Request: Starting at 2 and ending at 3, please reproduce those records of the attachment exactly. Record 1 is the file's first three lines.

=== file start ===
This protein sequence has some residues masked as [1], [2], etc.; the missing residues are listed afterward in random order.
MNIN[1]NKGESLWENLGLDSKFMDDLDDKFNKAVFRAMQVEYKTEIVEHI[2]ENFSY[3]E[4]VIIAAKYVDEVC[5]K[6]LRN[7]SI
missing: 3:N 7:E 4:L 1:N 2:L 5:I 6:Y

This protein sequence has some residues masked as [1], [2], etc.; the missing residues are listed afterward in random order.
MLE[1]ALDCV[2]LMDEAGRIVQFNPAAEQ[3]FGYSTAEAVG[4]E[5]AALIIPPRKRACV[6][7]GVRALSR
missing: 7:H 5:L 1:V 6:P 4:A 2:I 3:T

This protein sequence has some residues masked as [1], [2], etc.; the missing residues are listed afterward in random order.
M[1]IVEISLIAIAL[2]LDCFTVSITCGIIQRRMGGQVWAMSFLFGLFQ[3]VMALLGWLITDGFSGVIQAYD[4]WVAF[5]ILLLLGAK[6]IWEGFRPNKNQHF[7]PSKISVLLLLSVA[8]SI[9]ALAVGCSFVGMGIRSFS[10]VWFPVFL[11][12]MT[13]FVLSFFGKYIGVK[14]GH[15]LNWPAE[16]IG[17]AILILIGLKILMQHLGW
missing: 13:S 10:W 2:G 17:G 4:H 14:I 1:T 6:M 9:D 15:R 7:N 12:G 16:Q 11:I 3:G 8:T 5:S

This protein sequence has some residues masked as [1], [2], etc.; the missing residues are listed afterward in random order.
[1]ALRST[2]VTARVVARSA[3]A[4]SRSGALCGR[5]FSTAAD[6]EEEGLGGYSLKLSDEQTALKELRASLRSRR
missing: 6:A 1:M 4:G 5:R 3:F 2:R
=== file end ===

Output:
This protein sequence has some residues masked as [1], [2], etc.; the missing residues are listed afterward in random order.
MLE[1]ALDCV[2]LMDEAGRIVQFNPAAEQ[3]FGYSTAEAVG[4]E[5]AALIIPPRKRACV[6][7]GVRALSR
missing: 7:H 5:L 1:V 6:P 4:A 2:I 3:T

This protein sequence has some residues masked as [1], [2], etc.; the missing residues are listed afterward in random order.
M[1]IVEISLIAIAL[2]LDCFTVSITCGIIQRRMGGQVWAMSFLFGLFQ[3]VMALLGWLITDGFSGVIQAYD[4]WVAF[5]ILLLLGAK[6]IWEGFRPNKNQHF[7]PSKISVLLLLSVA[8]SI[9]ALAVGCSFVGMGIRSFS[10]VWFPVFL[11][12]MT[13]FVLSFFGKYIGVK[14]GH[15]LNWPAE[16]IG[17]AILILIGLKILMQHLGW
missing: 13:S 10:W 2:G 17:G 4:H 14:I 1:T 6:M 9:D 15:R 7:N 12:G 16:Q 11:I 3:G 8:T 5:S